/ 19 March 2019

In US presidential race, how old is too old?

Age has been no barrier to success in US politics.
Age has been no barrier to success in US politics. (Yuri Gripas/Reuters)

With a septuagenarian president preparing his re-election bid, and two likely main challengers in their late seventies by 2020, Americans are facing an inevitable question: does age matter in White House politics?

Donald Trump, the oldest person ever elected US president, will be 74 on Inauguration Day 2021.

Two likely contenders for the Democratic nomination who lead early polls, Senator Bernie Sanders and former vice president Joe Biden, will be 79 and 78, respectively. Senator Elizabeth Warren, the Massachusetts progressive also in the race, will be 71.

Democrats already sport several far younger White House hopefuls: Tulsi Gabbard and Pete Buttigieg are 37, Julian Castro is 44 and Senator Cory Booker is 49.

History would suggest they have a better shot at victory than members of the gerontocracy. The last time Americans elected a Democrat older than 55 to the White House was Harry Truman in 1948.

As Americans mull the prospect of a president turning 80 in his first term, two images from recent days stand out.

Candidate Beto O’Rourke, 46, drew attention to his own comparative youth, running a five-kilometre race at a brisk clip Saturday in Iowa, while Bernie Sanders, 31 years his senior, slipped in the shower and sustained a gash on his head that required seven stitches.

(Sanders has been given a clean bill of health.)

For Biden and Sanders, their decades in the political arena mean greater name recognition among voters and valuable experience that they can apply to the most powerful position on earth.

It could also weigh them down, as they seek to expand support and embrace modern forms of communication like social media.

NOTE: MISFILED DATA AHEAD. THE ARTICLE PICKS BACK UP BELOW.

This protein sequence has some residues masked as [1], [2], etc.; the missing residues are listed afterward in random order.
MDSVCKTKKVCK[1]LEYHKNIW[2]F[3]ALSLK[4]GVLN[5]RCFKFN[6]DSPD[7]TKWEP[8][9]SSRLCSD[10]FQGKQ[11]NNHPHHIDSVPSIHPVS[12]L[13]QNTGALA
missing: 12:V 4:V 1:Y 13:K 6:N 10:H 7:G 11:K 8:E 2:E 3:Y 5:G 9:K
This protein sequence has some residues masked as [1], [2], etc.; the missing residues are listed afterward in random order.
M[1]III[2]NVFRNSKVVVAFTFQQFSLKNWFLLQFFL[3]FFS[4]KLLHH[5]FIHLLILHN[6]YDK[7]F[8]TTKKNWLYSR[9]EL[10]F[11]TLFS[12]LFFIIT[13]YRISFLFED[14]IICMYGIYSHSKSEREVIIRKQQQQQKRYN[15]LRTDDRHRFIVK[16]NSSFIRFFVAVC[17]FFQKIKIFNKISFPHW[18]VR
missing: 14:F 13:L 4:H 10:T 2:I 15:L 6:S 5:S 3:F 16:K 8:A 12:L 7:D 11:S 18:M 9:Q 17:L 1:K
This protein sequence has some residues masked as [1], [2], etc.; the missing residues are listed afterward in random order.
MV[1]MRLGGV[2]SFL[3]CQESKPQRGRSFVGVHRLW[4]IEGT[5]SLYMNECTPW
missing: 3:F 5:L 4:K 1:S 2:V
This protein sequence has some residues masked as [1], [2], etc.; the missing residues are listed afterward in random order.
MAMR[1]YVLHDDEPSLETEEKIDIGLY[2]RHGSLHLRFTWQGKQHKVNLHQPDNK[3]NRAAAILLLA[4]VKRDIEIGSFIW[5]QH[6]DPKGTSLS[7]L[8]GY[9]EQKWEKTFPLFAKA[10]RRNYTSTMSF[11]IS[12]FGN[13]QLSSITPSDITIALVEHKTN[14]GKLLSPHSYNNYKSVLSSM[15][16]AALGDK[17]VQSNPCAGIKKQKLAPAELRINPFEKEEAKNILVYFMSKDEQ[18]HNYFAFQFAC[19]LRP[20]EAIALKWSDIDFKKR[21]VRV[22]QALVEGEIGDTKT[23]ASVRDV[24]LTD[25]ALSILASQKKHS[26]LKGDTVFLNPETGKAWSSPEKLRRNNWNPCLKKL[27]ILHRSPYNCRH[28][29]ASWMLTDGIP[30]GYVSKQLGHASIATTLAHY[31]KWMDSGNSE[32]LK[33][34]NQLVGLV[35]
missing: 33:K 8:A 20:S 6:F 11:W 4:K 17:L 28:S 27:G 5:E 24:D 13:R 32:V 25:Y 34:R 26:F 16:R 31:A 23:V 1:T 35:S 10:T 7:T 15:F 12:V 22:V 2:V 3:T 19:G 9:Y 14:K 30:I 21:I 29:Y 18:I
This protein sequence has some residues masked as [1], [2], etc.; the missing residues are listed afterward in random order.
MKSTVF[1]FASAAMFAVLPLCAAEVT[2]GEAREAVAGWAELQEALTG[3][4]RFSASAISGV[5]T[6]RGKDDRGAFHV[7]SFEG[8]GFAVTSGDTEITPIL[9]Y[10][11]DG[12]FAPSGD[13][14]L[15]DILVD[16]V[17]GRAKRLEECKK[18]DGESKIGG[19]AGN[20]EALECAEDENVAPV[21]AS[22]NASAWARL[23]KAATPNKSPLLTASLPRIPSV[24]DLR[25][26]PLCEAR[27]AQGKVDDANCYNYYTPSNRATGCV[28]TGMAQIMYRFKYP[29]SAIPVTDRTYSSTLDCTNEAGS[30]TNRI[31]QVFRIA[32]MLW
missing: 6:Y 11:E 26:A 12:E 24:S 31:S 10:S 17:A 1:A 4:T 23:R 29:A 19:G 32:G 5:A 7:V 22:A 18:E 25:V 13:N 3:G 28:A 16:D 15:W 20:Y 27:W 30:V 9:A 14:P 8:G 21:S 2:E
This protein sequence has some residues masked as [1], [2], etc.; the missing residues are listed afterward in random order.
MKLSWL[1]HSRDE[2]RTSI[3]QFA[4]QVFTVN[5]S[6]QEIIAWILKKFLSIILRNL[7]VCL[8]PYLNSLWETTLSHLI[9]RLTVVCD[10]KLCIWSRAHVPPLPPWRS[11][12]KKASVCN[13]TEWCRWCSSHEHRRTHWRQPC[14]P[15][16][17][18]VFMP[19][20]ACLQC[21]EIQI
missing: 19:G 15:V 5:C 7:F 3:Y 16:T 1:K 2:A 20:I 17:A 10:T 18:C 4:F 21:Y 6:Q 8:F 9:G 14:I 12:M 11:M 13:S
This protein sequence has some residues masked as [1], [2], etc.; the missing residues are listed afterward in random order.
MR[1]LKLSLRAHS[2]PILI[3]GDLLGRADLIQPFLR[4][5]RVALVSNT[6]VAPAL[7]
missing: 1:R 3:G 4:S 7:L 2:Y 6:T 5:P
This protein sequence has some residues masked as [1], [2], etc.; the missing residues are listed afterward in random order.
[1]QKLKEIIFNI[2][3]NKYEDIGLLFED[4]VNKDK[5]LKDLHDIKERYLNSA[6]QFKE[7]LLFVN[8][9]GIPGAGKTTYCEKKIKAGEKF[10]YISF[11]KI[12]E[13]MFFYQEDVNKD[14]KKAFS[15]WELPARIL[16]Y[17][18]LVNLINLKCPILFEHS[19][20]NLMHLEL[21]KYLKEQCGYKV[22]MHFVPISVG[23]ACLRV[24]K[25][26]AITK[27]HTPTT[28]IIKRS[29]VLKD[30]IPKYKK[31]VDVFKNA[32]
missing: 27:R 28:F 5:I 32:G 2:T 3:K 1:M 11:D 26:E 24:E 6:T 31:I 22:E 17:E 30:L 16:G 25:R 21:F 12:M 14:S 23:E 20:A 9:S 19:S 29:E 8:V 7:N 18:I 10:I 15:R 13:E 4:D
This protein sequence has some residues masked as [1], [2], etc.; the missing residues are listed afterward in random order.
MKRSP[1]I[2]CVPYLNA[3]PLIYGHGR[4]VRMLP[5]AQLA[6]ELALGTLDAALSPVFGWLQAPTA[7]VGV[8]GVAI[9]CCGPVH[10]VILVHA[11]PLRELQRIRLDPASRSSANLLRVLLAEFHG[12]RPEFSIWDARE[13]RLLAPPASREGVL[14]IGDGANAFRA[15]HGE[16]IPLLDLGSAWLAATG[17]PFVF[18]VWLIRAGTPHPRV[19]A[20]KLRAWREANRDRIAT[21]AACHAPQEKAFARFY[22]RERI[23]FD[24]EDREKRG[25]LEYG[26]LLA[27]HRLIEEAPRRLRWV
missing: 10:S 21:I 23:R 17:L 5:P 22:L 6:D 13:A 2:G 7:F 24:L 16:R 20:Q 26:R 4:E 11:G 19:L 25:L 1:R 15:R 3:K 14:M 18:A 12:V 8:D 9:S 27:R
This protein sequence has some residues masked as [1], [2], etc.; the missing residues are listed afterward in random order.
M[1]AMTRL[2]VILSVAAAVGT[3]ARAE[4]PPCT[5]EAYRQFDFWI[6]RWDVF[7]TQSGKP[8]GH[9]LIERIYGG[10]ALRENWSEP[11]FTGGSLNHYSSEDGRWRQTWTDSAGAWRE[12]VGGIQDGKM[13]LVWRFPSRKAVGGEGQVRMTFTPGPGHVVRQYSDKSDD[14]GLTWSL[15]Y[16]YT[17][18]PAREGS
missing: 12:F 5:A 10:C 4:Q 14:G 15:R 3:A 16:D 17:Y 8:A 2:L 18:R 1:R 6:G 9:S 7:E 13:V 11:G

Biden and Sanders backers frequently brush off questions about their political favourites’ ages, touting their vitality and firing off ageism accusations.

Sanders can appear to have more support from young people than senior citizens.

“His age doesn’t matter to me, (and) there’s no reason to believe he’s not healthy,” Garrick Dodson, who is 17 but will be old enough to vote next year, told AFP in Iowa.

He said Sanders inspired “a whole generation of kids” in the 2016 presidential race, with his progressive platform that includes universal health care and the fight against wealth inequality.

“I love Bernie Sanders and will vote for him no matter what,” Dodson added.

Trump, who delights in confounding health experts with his junk food cravings, was declared to be in “very good health” last month by his chief physician.

“And I anticipate he will remain so for the duration of his presidency, and beyond,” chief physician Sean Conley said in a statement.

But a rambling series of bombastic tweets by Trump in recent days caused concern.

Aides defended the president’s mental state. But lawyer George Conway, the husband of Trump counsellor Kellyanne Conway and a regular critic of the president, insisted Trump’s “condition is getting worse.”

‘Harder’ at 80 

Age has been no barrier to success in US politics.

House Speaker Nancy Pelosi has shown that, at nearly 79, she remains a remarkably shrewd politician. Senate Majority Leader Mitch McConnell, 77, is also fully engaged and a master tactician.

Trump infuriated Democrats in 2016 by attacking Hillary Clinton, then 68, with claims his rival lacked the “mental and physical stamina” to be president.

Sanders, who would be the oldest-ever president by far, is firm on the issue: Voters need to treat candidates “not by their sexual orientation or their gender, and not by their age,” he said last month.

“I have been very blessed in my life with good health… and I think I had and still have a great deal of energy.”

But gradual decline is inevitable. Eric De Jonge, director of geriatrics at MedStar Washington Hospital Centre, said ageing’s effects become particularly noticeable after 80, when dementia becomes more prevalent.

Organs naturally degenerate, there is neuron loss in the brain, blood vessels stiffen, exercise capacity decreases.

“Exhausting 16-, 18-hour campaign days are going to be harder on an 80-year-old than on a 50-year-old, all other things being equal,” De Jonge said.

“That doesn’t mean you can’t have a great candidate who’s 75 years old.”

For those entering the presidency in their late seventies, physical and cognitive deterioration could become an issue in their second term.

De Jonge believes age is likely to play out in the 2020 campaign.

“People will react to an incredibly robust and energetic 75-year-old and think ‘Wow, that guy can really handle it and keep up with everybody, good for him,'” he added.

“Or it may play out in the other way, that they may reveal certain symptoms of aging that are of concern to the electorate.”